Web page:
Ugh, A New Cloud to Contend With
The biggest problem with Zoho Writer 4 quickly becomes clear after finishing. I missed the online storage options! Where Google Docs are automatically stored in Google Drive and Word Online can be saved in OneDrive or Dropbox, Zoho Writer doesn’t work with any of the three main cloud storage providers. And just like that, I was stuck.
Zoho Writer is useful if you are willing to put all your documents into it alone, forgoing your current Google Drive, Dropbox, or OneDrive cloud storage. But that just doesn’t seem like a good idea.
It also requires anyone you are collaborating with to have a Zoho Writer account. Sure, Word Online and Google Docs require that too, but it’s more likely that your collaborators already have a Google or Microsoft account. How many people do you know who are using Zoho Writer or would be willing to sign up for it?
If Zoho Writer 4 hooked into the big three cloud storage services and I was able to collaborate with users with those accounts, I’d make the switch right now. As it stands, the decision is a little more complicated, especially since Word and Google Docs make collaboration simple too. On the bright side, Zoho Writer is available as one of those awesome Google Drive add-ons to open Docs in Zoho Writer directly.
Zoho Writer 4 vs. Google Docs vs. Word Online
So how does Zoho Writer compare with the other two big word processors? Surprisingly, I’d rate Zoho Writer as a better writing tool than either, which is high praise from someone who has to tap away on his keyboard for hours everyday. But let’s break it down a little…
Writing environment: This one is bound to be subjective, so there’s no clear winner here. None of the three are off-putting, but I did like Zoho Writer’s aesthetics the most. That said, the minimalism comes at the cost of research tools in Word and Google Docs.
Ease of tools: Zoho Writer is the clear winner for me here. Putting clear labels on the formatting tools helps in quickly identifying them, and not having to hover over icons for tooltips. More importantly, the command search bar is an excellent addition, and one which clearly gives Zoho Writer the edge for me. The bottom line is that whether you use a mouse or a keyboard for your formatting, both types of users are well supplied with intuitive tools here.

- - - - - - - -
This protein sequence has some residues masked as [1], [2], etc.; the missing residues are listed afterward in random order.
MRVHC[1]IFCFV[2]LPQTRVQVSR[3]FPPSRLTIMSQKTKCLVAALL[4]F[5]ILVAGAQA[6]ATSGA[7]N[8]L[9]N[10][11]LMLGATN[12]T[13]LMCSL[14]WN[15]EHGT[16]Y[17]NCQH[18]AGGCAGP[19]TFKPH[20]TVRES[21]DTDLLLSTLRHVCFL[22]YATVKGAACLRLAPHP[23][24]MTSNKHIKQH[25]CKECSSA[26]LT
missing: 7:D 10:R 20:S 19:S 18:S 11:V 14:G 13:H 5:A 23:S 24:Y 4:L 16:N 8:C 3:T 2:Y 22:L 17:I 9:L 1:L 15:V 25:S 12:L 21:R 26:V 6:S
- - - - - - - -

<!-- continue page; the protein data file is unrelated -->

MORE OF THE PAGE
Word File Support: It’s a no-brainer that Word Online is the best at this, since you can directly open DocX files in their original formatting. However, Zoho Writer 4 also supports DocX, unlike Google Docs which converts it into a different format.
Revisions and Proof-Reading: Here again, Zoho Writer 4 got a major plus from me. Have you ever pressed Ctrl+Z (undo) and Ctrl+Y (redo) one too many times in the midst of an editing process and lost the original writing? Zoho Writer’s built-in document history takes care of that. I’d also recommend using the Create Version tool, which saves the way a document looks at a certain time, so you can go back to that version later, in case subsequent edits have messed things up too much.
Collaboration: Zoho Writer’s collaboration tools are fantastic, and the ability to lock certain portions is unseen in Word Online or Google Docs. However, I worry about actually working on a document with other people since they’re required to make a Zoho account too. You can’t use your company-issued official Microsoft or Google accounts, which is a major miss — especially if you’re collaborating on a work-sensitive document and can’t open it with your personal account. And remember, Office Online has impressive collaboration tools too.
Cloud Storage: I’ve made my feelings about this clear. Since Zoho doesn’t let you auto-save to Google Drive, Dropbox, or OneDrive, it’s the loser here.
Would You Switch for a Better Product?
Overall, I do think that as an online word processor alone, Zoho Writer 4 has the better product when compared with Google Docs or Word Online. However, since collaboration is such a key aspect of the modern online writing experience, I am unhappy with the lack of support for existing cloud storage or popular online accounts.
At the end of the day, the question is this: Would you switch to using a new cloud ecosystem if it had a slightly better word processor, or would you continue with your current cloud ecosystem which has a good enough word processor? Let us know your thoughts in the comments.
Image Credits: Shyamala (Zoho) / Product Hunt